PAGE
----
Lee Hoi Chang of the center-right establishment that had dominated South Korean
politics for nearly 50 years. Kim’s success, on his fourth try, was a historic first for
South Korea’s perennial underdog—the opposition led by Kim.
Observers attribute this feat to several factors. The first was Kim Dae Jung’s
pre-election compact with conservative rival Kim Jong Pil, a former Prime Minister
under the military-dominated regime of President Park Chung Hee, whereby Kim Dae
Jung would have the constitution amended by the year 2000, if elected, in return for
Kim Jong Pil’s support for his candidacy. If amended, the constitution would allow
for the establishment of a parliamentary cabinet system to replace the existing
presidential system, presumably under the premiership of Kim Jong Pil (see Fragile
Coalition below). There is a consensus that this pact was crucial to President Kim as

2 Any new comprehensive policy will likely be based in part on a report prepared by William
J. Perry, former defense secretary who was named in November 1998 by President Clinton
to undertake a congressionally mandated interagency review of U.S. policy toward North
Korea. See the provision on North Korea in Omnibus Fiscal 1999 Appropriations, H.R. 4328
(P.L., 105-277), Congressional Record, No. 149, October 19, 1998, H11098. The
unclassified report entitled Review of United States Policy Toward North Korea: Findings
and Recommendations was released in conjunction with Perry’s testimony before the
Subcommittee on East Asian and Pacific Affairs of the Senate Foreign Relations Committee
on October 12, 1999. For the full unclassified text, see U.S. Department of State,
International Information Programs/Washington File, 13 October 1999, Review of United
States Policy Toward North Korea.
3 In addition to information from printed sources in Korean, Japanese, and English, this report
relies on interviews and consultations with a number of South Koreans of varied backgrounds,
conducted in Seoul, Korea, in September 1998 and in October 1999; also useful were
consultations since then with a number of specialists on Korean affairs in Washington.

it was believed to have minimized a split in opposition votes.4 The second factor was
voters’ anger and disgust with economic mismanagement and money scandals under
the outgoing Kim Young Sam regime. The third was a split in votes for Lee Hoi
Chang as a result of factional leader Rhee In-je’s defection to seek the presidency for
himself. The fourth was allegations of draft-dodging by two sons of Lee Hoi Chang.
The fifth was a solid support for Kim Dae Jung from regional loyalists,
“progressives,” and labor union activists. Additionally, the absence of North Korean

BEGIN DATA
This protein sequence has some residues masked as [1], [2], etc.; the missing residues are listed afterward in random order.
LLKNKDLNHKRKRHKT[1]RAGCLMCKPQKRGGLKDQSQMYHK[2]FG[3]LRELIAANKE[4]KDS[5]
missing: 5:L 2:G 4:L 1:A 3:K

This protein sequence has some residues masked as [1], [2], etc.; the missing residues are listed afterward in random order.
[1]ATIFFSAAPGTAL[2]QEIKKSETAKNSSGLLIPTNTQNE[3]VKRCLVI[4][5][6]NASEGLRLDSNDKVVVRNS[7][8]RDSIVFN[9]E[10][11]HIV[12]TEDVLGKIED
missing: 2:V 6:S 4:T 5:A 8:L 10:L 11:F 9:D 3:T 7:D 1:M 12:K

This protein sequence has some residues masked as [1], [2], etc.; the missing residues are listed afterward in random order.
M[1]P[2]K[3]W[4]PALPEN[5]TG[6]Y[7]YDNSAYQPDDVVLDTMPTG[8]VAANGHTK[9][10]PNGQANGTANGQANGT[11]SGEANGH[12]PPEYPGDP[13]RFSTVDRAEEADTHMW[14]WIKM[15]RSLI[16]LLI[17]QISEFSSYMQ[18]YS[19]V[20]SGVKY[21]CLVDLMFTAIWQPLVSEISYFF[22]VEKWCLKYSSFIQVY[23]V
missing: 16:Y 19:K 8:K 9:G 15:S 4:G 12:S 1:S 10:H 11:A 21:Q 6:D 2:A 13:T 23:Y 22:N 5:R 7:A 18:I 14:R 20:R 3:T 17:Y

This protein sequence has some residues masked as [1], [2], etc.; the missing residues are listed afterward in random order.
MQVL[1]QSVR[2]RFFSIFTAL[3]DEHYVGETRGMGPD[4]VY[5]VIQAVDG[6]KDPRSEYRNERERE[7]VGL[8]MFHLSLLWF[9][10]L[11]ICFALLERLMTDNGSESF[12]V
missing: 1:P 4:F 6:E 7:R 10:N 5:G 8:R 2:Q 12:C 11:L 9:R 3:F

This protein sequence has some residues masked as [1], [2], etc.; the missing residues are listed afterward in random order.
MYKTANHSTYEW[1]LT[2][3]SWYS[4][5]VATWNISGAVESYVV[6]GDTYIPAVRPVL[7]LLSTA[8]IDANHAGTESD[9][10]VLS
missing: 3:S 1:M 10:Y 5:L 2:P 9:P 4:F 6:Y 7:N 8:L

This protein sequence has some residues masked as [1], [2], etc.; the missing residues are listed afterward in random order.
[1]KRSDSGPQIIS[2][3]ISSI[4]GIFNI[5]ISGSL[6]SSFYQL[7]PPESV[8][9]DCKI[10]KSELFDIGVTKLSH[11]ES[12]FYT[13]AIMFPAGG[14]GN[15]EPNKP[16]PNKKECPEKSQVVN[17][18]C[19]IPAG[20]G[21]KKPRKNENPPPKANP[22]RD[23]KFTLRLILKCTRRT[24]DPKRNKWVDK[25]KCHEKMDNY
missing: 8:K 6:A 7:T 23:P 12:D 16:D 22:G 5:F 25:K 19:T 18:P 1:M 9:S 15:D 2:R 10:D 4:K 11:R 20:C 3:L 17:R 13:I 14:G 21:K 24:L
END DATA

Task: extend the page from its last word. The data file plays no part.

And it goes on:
provocations in the run-up to the election (which meant more votes for pro-
government candidates in the past) is believed to have helped Kim Dae Jung. These
factors seemed to have enabled him to surmount two disadvantages: his narrow
political base in the less populous, poorer, and the negatively stereotyped Cholla
region in the southwest and, as one source put it, “years of military propaganda that
portrayed him, unfairly, as soft on the Communist North.”5
The Millennium Democratic Party (MDP), newly adopted name for the center-
left National Congress for New Politics (NCNP) in January 2000, is the political arm
of President Kim, who ruled in coalition with Prime Minister Kim Jong Pil’s
conservative United Liberal Democrats (ULD). The two parties formed the cabinet,
with the MDP controlling more strategic portfolios. In the current setting, President
Kim’s command and control seem to extend to the entire governmental system
including the National Assembly (parliament) and even the independent judiciary.6
South Korea’s political parties–the weakest institutional link in the democratic
process–continue to be the personal vehicles of their leaders, created to advance the
interests of their leaders and regions. Principles and policies continue to matter little
as defining issues in partisan competition. A reflection of the personality-dominated
and regionalized nature of partisanship, parties are formed and disbanded at will7
depending on their leaders’ wishes. The current coalition parties are no exception.
As Kim Dae Jung’s MDP and Kim Jong Pil’s ULD are identified with the Cholla and
Chungchong regions, respectively, so is the opposition Lee Hoi Chang’s (GNP), with
the Kyongsang region (see Map. South Korean Provincial Boundaries, p.6).

4 “NCNP-ULD Coalition Sets Sail for Dec. Election,” The Korea Times, November 4, 1997,
p.2. On the first anniversary of his victory in December 1998, President Kim is reported to
have credited his triumph to the electoral coalition. Editorial: “Fate of Political Contract,” The
Korea Herald (Internet version), January 5, 1999.
5 Editorial: “Kim Dae Jung’s Triumph . . .,” Washington Post, December 21, 1997, C6.
6 Editorial: “Can the President Take Care of Everything?,” Dong-A Ilbo (Internet version) in
Korean, July 23, 1998; Paek Ki-ch’ol, “Cover Story – DJP’s Duel,” Hankyore 21 (Ch’ollian
Database version) in Korean, November 19, 1998.
7 Stone Mirror: “On Political Parties, Power, and Proportional Representation,” by David I.
Steinberg, The Korea Times (Internet version), March 1, 1999.

Political Realignment
Political maneuvering for advantage and realignment consumed much of
President Kim’s first and second year in office.8 Holding a minority with 120
parliamentary members between them in the 299-seat National Assembly, the coalition
parties wasted no time in trying to bolster their ranks at the expense of the opposition
GNP that had a majority with 165 seats. This asymmetry was at the center of partisan
strife since the inception of the coalition. However, realignment did not come easily,